Disclosure of information is about providing information necessary for an informed decision of a patient and which is an essential element of knowingly valid consent. To obtain meaningful consent, information provided to a research topic should include the health status for which the research is proposed; The nature and purpose/cause of the study; The study of treatments or experimental procedures and methods; The likely risks and benefits of participating in research The nature of the disease and the possible outcomes if the condition is not treated; Availability, risks and benefits of alternative treatments The right to withdraw at any time; and all other information seems necessary for the patient to make an informed decision. [1–4] The above information should enable patients to make an informed, rational and logical decision in light of their cultural, psychological and social values and beliefs. While they invite subjects to participate in the research and have obtained their consent, potential subjects generally receive a document, an Informed Consent Information Document (ICD) consisting of a Patient Information Sheet (PIS) containing all the essential information relating to clinical trials in an easily understandable language that must be disclosed to the subjects, and a format, an IIC (ICCI) that must be signed by the applicant and/or the LAR to confirm his or her decision to be informed and the subject`s voluntary participation in the study. The research community recognized that the provision of a document containing all the necessary information alone may not fully guarantee that the individual has fully understood and understood the information necessary to make an informed decision. Therefore, the examiner must ensure that the subject has understood what participation means to him in order to make an informed decision. This is usually done through an interactive meeting with the subject who is interested in participation. This is where the Informed Consent Procedure (PKI) actually begins and where the CDI is primarily intended to identify and initiate PKI[1,17] [Figure 2]. The researcher reviews complete information on the subject and gives him sufficient time to read and understand research information, learn about each aspect of the research and voluntarily decide on participation in the research.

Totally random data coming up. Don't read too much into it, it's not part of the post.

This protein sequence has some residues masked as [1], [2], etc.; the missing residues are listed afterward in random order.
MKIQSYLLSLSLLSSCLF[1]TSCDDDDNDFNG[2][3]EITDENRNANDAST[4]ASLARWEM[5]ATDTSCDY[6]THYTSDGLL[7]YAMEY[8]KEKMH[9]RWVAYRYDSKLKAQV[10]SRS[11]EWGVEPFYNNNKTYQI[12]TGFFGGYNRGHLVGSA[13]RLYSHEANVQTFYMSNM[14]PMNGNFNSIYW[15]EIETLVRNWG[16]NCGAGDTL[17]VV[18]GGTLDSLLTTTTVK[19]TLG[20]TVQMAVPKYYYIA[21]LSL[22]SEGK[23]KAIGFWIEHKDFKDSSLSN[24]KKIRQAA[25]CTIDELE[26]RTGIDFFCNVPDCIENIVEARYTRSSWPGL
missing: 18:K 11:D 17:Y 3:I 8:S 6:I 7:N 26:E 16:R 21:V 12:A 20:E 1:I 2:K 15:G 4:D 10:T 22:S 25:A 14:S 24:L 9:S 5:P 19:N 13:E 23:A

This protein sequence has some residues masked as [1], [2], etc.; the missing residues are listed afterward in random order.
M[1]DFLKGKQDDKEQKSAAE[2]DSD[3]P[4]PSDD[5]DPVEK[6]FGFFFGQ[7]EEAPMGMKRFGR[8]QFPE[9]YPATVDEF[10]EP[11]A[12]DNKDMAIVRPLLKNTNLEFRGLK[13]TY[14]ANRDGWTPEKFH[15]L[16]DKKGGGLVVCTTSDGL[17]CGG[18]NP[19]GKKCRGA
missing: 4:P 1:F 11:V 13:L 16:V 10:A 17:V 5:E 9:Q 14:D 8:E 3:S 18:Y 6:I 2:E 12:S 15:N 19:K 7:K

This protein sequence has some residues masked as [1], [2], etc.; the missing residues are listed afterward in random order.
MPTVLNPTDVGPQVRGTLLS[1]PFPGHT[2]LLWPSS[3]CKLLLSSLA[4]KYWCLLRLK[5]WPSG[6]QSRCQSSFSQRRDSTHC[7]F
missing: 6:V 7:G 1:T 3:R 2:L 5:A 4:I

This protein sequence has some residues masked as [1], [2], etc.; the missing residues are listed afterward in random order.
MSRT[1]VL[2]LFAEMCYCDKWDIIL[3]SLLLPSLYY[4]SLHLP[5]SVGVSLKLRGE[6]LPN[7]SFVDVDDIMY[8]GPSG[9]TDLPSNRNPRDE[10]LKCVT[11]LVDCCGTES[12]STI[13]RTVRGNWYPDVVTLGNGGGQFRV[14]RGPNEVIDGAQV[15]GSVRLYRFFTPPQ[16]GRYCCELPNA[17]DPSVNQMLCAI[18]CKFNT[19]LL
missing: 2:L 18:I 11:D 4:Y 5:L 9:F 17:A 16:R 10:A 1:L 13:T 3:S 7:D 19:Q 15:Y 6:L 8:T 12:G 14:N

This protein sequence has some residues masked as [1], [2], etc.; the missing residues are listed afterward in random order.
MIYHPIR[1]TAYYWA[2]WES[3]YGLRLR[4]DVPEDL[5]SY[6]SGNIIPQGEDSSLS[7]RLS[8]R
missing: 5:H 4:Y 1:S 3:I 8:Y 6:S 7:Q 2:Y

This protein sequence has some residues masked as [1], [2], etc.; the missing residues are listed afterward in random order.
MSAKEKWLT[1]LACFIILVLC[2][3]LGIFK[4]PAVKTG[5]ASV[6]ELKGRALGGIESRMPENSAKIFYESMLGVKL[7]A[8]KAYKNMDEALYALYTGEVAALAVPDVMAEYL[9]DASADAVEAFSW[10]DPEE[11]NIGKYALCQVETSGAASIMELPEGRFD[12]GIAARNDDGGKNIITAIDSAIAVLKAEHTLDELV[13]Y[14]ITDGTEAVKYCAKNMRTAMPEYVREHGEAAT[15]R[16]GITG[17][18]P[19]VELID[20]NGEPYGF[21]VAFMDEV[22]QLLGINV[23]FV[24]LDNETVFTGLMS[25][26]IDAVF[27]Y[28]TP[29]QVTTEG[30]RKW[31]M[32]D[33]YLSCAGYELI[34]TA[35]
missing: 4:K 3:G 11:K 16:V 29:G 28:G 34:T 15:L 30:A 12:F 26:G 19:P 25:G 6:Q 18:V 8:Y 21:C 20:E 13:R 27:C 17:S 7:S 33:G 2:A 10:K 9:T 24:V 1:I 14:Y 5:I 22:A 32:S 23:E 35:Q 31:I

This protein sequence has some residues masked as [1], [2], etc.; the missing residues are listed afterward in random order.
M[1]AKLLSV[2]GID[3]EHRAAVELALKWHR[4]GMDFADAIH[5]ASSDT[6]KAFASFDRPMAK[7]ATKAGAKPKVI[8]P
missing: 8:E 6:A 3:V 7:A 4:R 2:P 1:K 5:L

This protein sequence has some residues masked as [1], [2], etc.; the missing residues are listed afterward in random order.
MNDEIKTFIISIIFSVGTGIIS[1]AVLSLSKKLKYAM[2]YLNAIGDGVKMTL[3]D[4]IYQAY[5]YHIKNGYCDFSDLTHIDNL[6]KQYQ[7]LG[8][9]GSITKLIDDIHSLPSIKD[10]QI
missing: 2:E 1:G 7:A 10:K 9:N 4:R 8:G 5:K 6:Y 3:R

The investigator will then respond satisfactorily to any doubts and questions on the subject. After understanding the study information and reviewing the results of the study participation, the trial determines whether or not it participates in the study. If agreed, the applicant consents to participation in the study in writing by signing the ICF which confirms its decision to voluntarily inform and participate in the study. An impartial witness gives the consent of an illiterate, blind or physically disabled subject who may not be able to write by participating in the entire consent process if no trained ARA is formed.  The discerning witness, without conflict of interest, understands the information and transmits the likely subject by introducing a robust consent process and passing on the knowledge and responsibilities involved in the proposed research.